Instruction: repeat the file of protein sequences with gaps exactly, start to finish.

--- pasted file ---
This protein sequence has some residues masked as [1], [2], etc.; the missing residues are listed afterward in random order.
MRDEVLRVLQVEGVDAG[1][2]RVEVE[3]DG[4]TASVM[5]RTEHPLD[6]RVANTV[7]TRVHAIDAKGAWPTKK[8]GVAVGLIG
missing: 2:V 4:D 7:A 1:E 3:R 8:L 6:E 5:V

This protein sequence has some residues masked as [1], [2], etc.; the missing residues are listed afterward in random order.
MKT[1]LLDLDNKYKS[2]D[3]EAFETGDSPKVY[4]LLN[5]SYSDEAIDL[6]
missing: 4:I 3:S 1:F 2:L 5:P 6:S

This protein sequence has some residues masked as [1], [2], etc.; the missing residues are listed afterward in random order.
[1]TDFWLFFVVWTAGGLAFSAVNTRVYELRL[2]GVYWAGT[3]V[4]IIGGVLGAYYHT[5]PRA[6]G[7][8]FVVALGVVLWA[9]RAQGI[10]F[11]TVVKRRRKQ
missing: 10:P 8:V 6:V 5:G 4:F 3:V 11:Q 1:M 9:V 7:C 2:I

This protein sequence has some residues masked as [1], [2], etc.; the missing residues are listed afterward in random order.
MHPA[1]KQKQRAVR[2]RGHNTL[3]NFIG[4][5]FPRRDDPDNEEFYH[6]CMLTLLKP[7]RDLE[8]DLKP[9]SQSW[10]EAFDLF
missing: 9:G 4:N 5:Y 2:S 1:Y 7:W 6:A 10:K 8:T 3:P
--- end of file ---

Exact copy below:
This protein sequence has some residues masked as [1], [2], etc.; the missing residues are listed afterward in random order.
MRDEVLRVLQVEGVDAG[1][2]RVEVE[3]DG[4]TASVM[5]RTEHPLD[6]RVANTV[7]TRVHAIDAKGAWPTKK[8]GVAVGLIG
missing: 2:V 4:D 7:A 1:E 3:R 8:L 6:E 5:V

This protein sequence has some residues masked as [1], [2], etc.; the missing residues are listed afterward in random order.
MKT[1]LLDLDNKYKS[2]D[3]EAFETGDSPKVY[4]LLN[5]SYSDEAIDL[6]
missing: 4:I 3:S 1:F 2:L 5:P 6:S

This protein sequence has some residues masked as [1], [2], etc.; the missing residues are listed afterward in random order.
[1]TDFWLFFVVWTAGGLAFSAVNTRVYELRL[2]GVYWAGT[3]V[4]IIGGVLGAYYHT[5]PRA[6]G[7][8]FVVALGVVLWA[9]RAQGI[10]F[11]TVVKRRRKQ
missing: 10:P 8:V 6:V 5:G 4:F 3:V 11:Q 1:M 9:V 7:C 2:I

This protein sequence has some residues masked as [1], [2], etc.; the missing residues are listed afterward in random order.
MHPA[1]KQKQRAVR[2]RGHNTL[3]NFIG[4][5]FPRRDDPDNEEFYH[6]CMLTLLKP[7]RDLE[8]DLKP[9]SQSW[10]EAFDLF
missing: 9:G 4:N 5:Y 2:S 1:Y 7:W 6:A 10:K 8:T 3:P